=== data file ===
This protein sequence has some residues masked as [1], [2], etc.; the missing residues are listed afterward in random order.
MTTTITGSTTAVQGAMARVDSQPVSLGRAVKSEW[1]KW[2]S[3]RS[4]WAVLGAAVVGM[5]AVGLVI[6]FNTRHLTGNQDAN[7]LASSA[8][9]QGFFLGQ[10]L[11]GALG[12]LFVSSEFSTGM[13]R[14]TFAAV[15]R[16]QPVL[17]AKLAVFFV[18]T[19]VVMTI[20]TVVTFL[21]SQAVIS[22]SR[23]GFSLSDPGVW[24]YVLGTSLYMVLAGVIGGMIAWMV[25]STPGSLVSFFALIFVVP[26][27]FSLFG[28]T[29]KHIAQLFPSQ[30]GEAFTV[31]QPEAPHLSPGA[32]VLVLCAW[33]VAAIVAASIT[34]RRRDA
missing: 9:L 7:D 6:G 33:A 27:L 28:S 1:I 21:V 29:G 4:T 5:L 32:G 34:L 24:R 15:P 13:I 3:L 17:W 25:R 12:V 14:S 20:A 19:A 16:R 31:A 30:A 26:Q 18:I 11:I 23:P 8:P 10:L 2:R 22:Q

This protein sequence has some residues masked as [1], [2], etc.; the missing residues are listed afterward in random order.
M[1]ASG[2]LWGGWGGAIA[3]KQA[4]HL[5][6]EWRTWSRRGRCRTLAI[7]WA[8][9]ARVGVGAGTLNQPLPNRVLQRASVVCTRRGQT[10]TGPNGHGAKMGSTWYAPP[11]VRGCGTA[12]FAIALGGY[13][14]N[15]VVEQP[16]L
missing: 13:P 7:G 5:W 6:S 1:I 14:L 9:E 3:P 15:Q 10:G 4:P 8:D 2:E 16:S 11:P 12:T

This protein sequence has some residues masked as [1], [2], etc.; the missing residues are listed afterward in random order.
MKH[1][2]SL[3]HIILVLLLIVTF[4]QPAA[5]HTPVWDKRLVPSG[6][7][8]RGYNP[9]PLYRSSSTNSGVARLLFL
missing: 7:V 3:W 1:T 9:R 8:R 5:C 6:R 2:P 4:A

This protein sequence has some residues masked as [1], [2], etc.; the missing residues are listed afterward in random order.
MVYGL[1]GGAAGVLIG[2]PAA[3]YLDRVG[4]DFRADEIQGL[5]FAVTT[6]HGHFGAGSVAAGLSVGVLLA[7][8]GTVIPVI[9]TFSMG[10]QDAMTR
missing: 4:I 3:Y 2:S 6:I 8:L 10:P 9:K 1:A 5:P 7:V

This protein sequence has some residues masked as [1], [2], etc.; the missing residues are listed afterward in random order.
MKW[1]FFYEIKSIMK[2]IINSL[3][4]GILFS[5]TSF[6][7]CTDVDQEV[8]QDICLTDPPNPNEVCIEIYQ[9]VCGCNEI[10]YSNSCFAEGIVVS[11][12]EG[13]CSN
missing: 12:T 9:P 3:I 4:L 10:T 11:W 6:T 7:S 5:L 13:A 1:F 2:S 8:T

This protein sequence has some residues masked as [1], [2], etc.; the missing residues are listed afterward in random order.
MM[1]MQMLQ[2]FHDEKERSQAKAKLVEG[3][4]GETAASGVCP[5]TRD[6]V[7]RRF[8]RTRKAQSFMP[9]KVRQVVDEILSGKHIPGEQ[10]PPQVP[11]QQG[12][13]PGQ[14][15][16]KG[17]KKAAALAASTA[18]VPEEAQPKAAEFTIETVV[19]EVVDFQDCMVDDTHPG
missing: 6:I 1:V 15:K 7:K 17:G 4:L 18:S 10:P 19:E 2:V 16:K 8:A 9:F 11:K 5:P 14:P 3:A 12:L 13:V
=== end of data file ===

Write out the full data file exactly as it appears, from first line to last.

This protein sequence has some residues masked as [1], [2], etc.; the missing residues are listed afterward in random order.
MTTTITGSTTAVQGAMARVDSQPVSLGRAVKSEW[1]KW[2]S[3]RS[4]WAVLGAAVVGM[5]AVGLVI[6]FNTRHLTGNQDAN[7]LASSA[8][9]QGFFLGQ[10]L[11]GALG[12]LFVSSEFSTGM[13]R[14]TFAAV[15]R[16]QPVL[17]AKLAVFFV[18]T[19]VVMTI[20]TVVTFL[21]SQAVIS[22]SR[23]GFSLSDPGVW[24]YVLGTSLYMVLAGVIGGMIAWMV[25]STPGSLVSFFALIFVVP[26][27]FSLFG[28]T[29]KHIAQLFPSQ[30]GEAFTV[31]QPEAPHLSPGA[32]VLVLCAW[33]VAAIVAASIT[34]RRRDA
missing: 9:L 7:D 6:G 33:A 27:L 28:S 1:I 21:V 29:G 4:T 5:L 32:G 34:L 24:R 15:P 13:I 3:L 17:W 25:R 12:V 14:S 20:A 19:A 16:R 31:A 30:A 26:Q 18:I 11:I 23:P 8:P 10:L 2:R 22:Q

This protein sequence has some residues masked as [1], [2], etc.; the missing residues are listed afterward in random order.
M[1]ASG[2]LWGGWGGAIA[3]KQA[4]HL[5][6]EWRTWSRRGRCRTLAI[7]WA[8][9]ARVGVGAGTLNQPLPNRVLQRASVVCTRRGQT[10]TGPNGHGAKMGSTWYAPP[11]VRGCGTA[12]FAIALGGY[13][14]N[15]VVEQP[16]L
missing: 13:P 7:G 5:W 6:S 1:I 14:L 9:E 3:P 15:Q 10:G 4:P 8:D 2:E 16:S 11:P 12:T

This protein sequence has some residues masked as [1], [2], etc.; the missing residues are listed afterward in random order.
MKH[1][2]SL[3]HIILVLLLIVTF[4]QPAA[5]HTPVWDKRLVPSG[6][7][8]RGYNP[9]PLYRSSSTNSGVARLLFL
missing: 7:V 3:W 1:T 9:R 8:R 5:C 6:R 2:P 4:A

This protein sequence has some residues masked as [1], [2], etc.; the missing residues are listed afterward in random order.
MVYGL[1]GGAAGVLIG[2]PAA[3]YLDRVG[4]DFRADEIQGL[5]FAVTT[6]HGHFGAGSVAAGLSVGVLLA[7][8]GTVIPVI[9]TFSMG[10]QDAMTR
missing: 4:I 3:Y 2:S 6:I 8:L 10:P 9:K 1:A 5:P 7:V

This protein sequence has some residues masked as [1], [2], etc.; the missing residues are listed afterward in random order.
MKW[1]FFYEIKSIMK[2]IINSL[3][4]GILFS[5]TSF[6][7]CTDVDQEV[8]QDICLTDPPNPNEVCIEIYQ[9]VCGCNEI[10]YSNSCFAEGIVVS[11][12]EG[13]CSN
missing: 12:T 9:P 3:I 4:L 10:T 11:W 6:T 7:S 5:L 13:A 1:F 2:S 8:T

This protein sequence has some residues masked as [1], [2], etc.; the missing residues are listed afterward in random order.
MM[1]MQMLQ[2]FHDEKERSQAKAKLVEG[3][4]GETAASGVCP[5]TRD[6]V[7]RRF[8]RTRKAQSFMP[9]KVRQVVDEILSGKHIPGEQ[10]PPQVP[11]QQG[12][13]PGQ[14][15][16]KG[17]KKAAALAASTA[18]VPEEAQPKAAEFTIETVV[19]EVVDFQDCMVDDTHPG
missing: 6:I 1:V 15:K 7:K 17:G 4:L 18:S 10:P 19:E 2:V 16:K 8:A 9:F 11:K 5:P 14:P 3:A 12:L 13:V